Academic pressure keeps sick students in school

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Audrey Burnley

Students feel stressed at the large workload they have after being absent from school.

There have been over 250 cases of sick students with excused absences at Carlmont since the beginning of November. However, far more than 10% of the Carlmont student body is ill.

Despite the COVID-19 pandemic, the process of staying home due to sickness hasn’t changed much; the only significant change has been that students are now required to get a COVID test before returning to school.

“We assess them for symptoms, and at most times they’re required to get a COVID test because of the county guidelines that say if you have one or more COVID symptoms, you need a negative test to return,” said Heidi Flaig, Carlmont High School’s nurse.

However, the problem of forcing students to stay at home until they provide proof of a negative test has had a negative impact on some students.

“I had a friend who couldn’t come back to school until she got a negative COVID test. When she did, it came back negative at 5 a.m., but the school administration said that she had to miss another day,” said sophomore Zhanna Paredes.

In some cases, sick students will opt to stay in school to avoid the stress of not knowing how long they will be absent.

“I would never skip a day of school for a sick day because I’d be terrified of missing all the work. I missed one day of school at the beginning of this year, and it put me behind a week,” said Greta Leeb, a Carlmont junior.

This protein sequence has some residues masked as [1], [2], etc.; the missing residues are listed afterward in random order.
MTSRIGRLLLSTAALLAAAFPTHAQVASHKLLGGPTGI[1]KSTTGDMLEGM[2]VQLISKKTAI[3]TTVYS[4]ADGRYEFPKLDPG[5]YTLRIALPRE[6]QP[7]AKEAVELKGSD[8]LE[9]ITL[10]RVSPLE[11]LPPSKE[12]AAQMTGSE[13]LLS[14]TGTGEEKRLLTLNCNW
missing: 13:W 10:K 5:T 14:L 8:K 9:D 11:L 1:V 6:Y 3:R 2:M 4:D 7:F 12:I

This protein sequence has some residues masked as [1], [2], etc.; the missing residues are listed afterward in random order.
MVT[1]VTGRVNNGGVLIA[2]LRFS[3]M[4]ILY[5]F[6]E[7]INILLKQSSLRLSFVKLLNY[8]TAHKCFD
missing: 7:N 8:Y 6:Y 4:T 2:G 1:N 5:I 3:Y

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With kids missing from school, teachers try their best to be flexible with those who are absent.

“I send absentees a video of the lesson we’re doing that day, as well as any materials that we have,” said Matthew Miskelly, the head of the math department at Carlmont High School.

Some students argue that the extensions that teachers give are not enough to complete their missed work.

“They usually give a day, but I feel like it’s not enough because then I have the work from the day I went to school and the day that I missed, so I feel like it’s not enough time to make up all of the work that I missed,” Paredes said.

Even with Wednesday and Thursday flex, students feel like they struggle with catching up on their work.

“Flex is occasionally helpful, but it also is sometimes pointless because you really are only getting 20 minutes of actual work time, and that’s not a lot of time,” said Nicholas Tolod, a sophomore.

Because of the stress of needing to stay in school, many students are still coming sick.

“I literally have a sore throat right now, but I’m not gonna miss school,” Leeb said.

Teachers and staff stress the need to stay home if students have any symptoms.

“There’s all kinds of downsides to coming to school sick, including getting other people sick… We also find that people who come to school sick aren’t really learning or retaining the information that they should be when they’re feeling good,” Flaig said.